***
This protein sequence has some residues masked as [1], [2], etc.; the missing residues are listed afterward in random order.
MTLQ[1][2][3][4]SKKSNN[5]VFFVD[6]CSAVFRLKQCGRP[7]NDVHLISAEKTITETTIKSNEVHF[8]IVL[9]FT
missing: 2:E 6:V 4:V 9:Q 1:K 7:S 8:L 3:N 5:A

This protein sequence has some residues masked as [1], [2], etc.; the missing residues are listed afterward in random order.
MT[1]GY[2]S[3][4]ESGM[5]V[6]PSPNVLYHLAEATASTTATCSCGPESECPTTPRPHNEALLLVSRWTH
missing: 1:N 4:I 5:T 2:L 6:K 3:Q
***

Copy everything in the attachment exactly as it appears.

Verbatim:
This protein sequence has some residues masked as [1], [2], etc.; the missing residues are listed afterward in random order.
MTLQ[1][2][3][4]SKKSNN[5]VFFVD[6]CSAVFRLKQCGRP[7]NDVHLISAEKTITETTIKSNEVHF[8]IVL[9]FT
missing: 2:E 6:V 4:V 9:Q 1:K 7:S 8:L 3:N 5:A

This protein sequence has some residues masked as [1], [2], etc.; the missing residues are listed afterward in random order.
MT[1]GY[2]S[3][4]ESGM[5]V[6]PSPNVLYHLAEATASTTATCSCGPESECPTTPRPHNEALLLVSRWTH
missing: 1:N 4:I 5:T 2:L 6:K 3:Q